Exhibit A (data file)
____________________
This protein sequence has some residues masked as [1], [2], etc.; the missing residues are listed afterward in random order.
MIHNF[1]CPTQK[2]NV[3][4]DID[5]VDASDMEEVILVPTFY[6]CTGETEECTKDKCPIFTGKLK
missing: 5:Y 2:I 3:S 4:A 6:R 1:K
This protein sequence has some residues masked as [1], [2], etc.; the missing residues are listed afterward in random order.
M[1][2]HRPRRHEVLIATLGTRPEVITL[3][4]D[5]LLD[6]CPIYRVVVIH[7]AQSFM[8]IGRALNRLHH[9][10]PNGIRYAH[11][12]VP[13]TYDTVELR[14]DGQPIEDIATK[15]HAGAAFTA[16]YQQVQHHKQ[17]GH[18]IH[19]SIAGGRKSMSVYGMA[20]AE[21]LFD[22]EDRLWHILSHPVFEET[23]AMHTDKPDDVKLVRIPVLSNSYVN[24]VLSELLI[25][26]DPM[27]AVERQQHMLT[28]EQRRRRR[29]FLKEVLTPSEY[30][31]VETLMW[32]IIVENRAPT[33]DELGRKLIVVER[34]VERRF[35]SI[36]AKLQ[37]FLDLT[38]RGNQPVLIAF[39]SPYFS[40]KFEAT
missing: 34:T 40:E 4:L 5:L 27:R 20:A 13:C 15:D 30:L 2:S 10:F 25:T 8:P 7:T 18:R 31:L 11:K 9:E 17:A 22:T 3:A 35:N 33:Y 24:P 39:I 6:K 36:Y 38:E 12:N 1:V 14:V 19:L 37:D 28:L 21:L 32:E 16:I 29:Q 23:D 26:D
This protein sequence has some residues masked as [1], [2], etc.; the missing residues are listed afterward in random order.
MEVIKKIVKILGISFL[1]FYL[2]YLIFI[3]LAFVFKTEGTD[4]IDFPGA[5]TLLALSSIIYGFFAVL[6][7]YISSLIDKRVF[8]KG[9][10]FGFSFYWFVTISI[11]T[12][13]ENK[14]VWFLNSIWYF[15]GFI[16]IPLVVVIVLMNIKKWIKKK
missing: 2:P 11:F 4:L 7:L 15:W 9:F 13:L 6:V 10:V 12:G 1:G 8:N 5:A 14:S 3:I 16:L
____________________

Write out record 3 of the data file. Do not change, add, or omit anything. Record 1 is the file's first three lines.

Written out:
This protein sequence has some residues masked as [1], [2], etc.; the missing residues are listed afterward in random order.
MEVIKKIVKILGISFL[1]FYL[2]YLIFI[3]LAFVFKTEGTD[4]IDFPGA[5]TLLALSSIIYGFFAVL[6][7]YISSLIDKRVF[8]KG[9][10]FGFSFYWFVTISI[11]T[12][13]ENK[14]VWFLNSIWYF[15]GFI[16]IPLVVVIVLMNIKKWIKKK
missing: 2:P 11:F 4:L 7:L 15:W 9:F 13:L 6:V 10:V 12:G 1:G 8:N 5:A 14:S 3:I 16:L